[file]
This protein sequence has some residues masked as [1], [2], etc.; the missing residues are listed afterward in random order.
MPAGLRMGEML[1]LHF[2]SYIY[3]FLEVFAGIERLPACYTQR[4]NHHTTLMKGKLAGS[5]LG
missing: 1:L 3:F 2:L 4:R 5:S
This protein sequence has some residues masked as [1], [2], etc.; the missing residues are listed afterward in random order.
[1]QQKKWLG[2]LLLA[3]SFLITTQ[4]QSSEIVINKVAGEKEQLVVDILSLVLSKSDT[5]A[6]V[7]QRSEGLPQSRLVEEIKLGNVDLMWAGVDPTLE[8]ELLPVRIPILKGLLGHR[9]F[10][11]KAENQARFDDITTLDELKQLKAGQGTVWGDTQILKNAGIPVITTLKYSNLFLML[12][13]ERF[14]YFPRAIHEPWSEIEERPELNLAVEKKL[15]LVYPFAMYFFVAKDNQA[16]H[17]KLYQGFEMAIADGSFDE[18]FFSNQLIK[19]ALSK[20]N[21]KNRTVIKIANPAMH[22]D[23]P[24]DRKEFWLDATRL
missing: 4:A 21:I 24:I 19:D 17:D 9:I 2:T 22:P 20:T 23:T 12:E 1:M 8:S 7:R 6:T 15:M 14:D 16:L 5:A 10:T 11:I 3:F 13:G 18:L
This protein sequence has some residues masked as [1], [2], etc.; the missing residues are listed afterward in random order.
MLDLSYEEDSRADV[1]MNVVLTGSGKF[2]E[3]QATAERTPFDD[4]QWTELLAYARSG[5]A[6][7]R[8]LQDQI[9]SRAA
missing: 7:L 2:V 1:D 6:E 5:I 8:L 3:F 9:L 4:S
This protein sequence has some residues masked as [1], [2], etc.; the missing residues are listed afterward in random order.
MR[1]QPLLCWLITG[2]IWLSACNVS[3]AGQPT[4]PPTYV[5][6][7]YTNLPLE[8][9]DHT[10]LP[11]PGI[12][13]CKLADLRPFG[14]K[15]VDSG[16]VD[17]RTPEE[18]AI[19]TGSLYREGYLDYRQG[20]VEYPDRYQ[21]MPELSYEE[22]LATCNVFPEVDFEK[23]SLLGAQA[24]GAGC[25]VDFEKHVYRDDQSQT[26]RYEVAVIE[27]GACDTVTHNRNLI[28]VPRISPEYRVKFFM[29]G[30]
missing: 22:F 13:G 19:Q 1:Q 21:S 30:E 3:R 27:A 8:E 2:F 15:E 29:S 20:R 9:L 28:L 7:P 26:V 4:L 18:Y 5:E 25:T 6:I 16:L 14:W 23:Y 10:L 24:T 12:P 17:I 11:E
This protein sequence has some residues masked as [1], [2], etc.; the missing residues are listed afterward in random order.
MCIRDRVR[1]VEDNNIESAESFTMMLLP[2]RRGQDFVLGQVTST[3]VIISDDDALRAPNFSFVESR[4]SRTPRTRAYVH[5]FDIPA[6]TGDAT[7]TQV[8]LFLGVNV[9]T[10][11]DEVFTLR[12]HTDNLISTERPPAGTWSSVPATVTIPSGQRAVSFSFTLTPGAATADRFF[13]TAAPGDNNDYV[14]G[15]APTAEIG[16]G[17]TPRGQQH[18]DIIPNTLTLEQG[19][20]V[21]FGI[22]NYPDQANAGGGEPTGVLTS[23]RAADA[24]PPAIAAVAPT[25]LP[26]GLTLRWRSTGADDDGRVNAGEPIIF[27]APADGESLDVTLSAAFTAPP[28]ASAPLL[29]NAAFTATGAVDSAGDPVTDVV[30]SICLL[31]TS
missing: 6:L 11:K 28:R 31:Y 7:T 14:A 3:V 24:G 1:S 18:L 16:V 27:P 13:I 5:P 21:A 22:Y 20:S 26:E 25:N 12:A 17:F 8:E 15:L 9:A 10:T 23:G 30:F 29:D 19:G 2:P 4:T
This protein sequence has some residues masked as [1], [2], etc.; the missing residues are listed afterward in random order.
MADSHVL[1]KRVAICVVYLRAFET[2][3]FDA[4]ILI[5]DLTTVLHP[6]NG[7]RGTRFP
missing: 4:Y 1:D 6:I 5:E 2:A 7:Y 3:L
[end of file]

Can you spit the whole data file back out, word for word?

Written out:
This protein sequence has some residues masked as [1], [2], etc.; the missing residues are listed afterward in random order.
MPAGLRMGEML[1]LHF[2]SYIY[3]FLEVFAGIERLPACYTQR[4]NHHTTLMKGKLAGS[5]LG
missing: 1:L 3:F 2:L 4:R 5:S
This protein sequence has some residues masked as [1], [2], etc.; the missing residues are listed afterward in random order.
[1]QQKKWLG[2]LLLA[3]SFLITTQ[4]QSSEIVINKVAGEKEQLVVDILSLVLSKSDT[5]A[6]V[7]QRSEGLPQSRLVEEIKLGNVDLMWAGVDPTLE[8]ELLPVRIPILKGLLGHR[9]F[10][11]KAENQARFDDITTLDELKQLKAGQGTVWGDTQILKNAGIPVITTLKYSNLFLML[12][13]ERF[14]YFPRAIHEPWSEIEERPELNLAVEKKL[15]LVYPFAMYFFVAKDNQA[16]H[17]KLYQGFEMAIADGSFDE[18]FFSNQLIK[19]ALSK[20]N[21]KNRTVIKIANPAMH[22]D[23]P[24]DRKEFWLDATRL
missing: 4:A 21:I 24:I 19:D 17:D 9:I 2:T 22:P 20:T 23:T 12:E 1:M 8:S 7:R 6:T 15:M 14:D 16:L 5:A 10:T 11:I 3:F 13:G 18:L
This protein sequence has some residues masked as [1], [2], etc.; the missing residues are listed afterward in random order.
MLDLSYEEDSRADV[1]MNVVLTGSGKF[2]E[3]QATAERTPFDD[4]QWTELLAYARSG[5]A[6][7]R[8]LQDQI[9]SRAA
missing: 7:L 2:V 1:D 6:E 5:I 8:L 3:F 9:L 4:S
This protein sequence has some residues masked as [1], [2], etc.; the missing residues are listed afterward in random order.
MR[1]QPLLCWLITG[2]IWLSACNVS[3]AGQPT[4]PPTYV[5][6][7]YTNLPLE[8][9]DHT[10]LP[11]PGI[12][13]CKLADLRPFG[14]K[15]VDSG[16]VD[17]RTPEE[18]AI[19]TGSLYREGYLDYRQG[20]VEYPDRYQ[21]MPELSYEE[22]LATCNVFPEVDFEK[23]SLLGAQA[24]GAGC[25]VDFEKHVYRDDQSQT[26]RYEVAVIE[27]GACDTVTHNRNLI[28]VPRISPEYRVKFFM[29]G[30]
missing: 22:F 13:G 19:Q 1:Q 21:S 30:E 3:R 27:A 8:E 2:F 15:E 29:S 20:R 9:L 28:L 7:P 26:V 4:L 18:Y 5:E 25:T 6:I 16:L 14:W 23:Y 10:L 24:T 12:P 17:I 11:E
This protein sequence has some residues masked as [1], [2], etc.; the missing residues are listed afterward in random order.
MCIRDRVR[1]VEDNNIESAESFTMMLLP[2]RRGQDFVLGQVTST[3]VIISDDDALRAPNFSFVESR[4]SRTPRTRAYVH[5]FDIPA[6]TGDAT[7]TQV[8]LFLGVNV[9]T[10][11]DEVFTLR[12]HTDNLISTERPPAGTWSSVPATVTIPSGQRAVSFSFTLTPGAATADRFF[13]TAAPGDNNDYV[14]G[15]APTAEIG[16]G[17]TPRGQQH[18]DIIPNTLTLEQG[19][20]V[21]FGI[22]NYPDQANAGGGEPTGVLTS[23]RAADA[24]PPAIAAVAPT[25]LP[26]GLTLRWRSTGADDDGRVNAGEPIIF[27]APADGESLDVTLSAAFTAPP[28]ASAPLL[29]NAAFTATGAVDSAGDPVTDVV[30]SICLL[31]TS
missing: 6:L 11:K 28:R 31:Y 7:T 14:A 3:V 24:G 1:S 18:L 16:V 27:P 13:I 5:P 21:A 22:Y 20:S 26:E 25:N 12:A 17:F 8:E 15:L 9:A 10:T 23:G 30:F 29:D 19:G 2:P 4:T
This protein sequence has some residues masked as [1], [2], etc.; the missing residues are listed afterward in random order.
MADSHVL[1]KRVAICVVYLRAFET[2][3]FDA[4]ILI[5]DLTTVLHP[6]NG[7]RGTRFP
missing: 4:Y 1:D 6:I 5:E 2:A 7:Y 3:L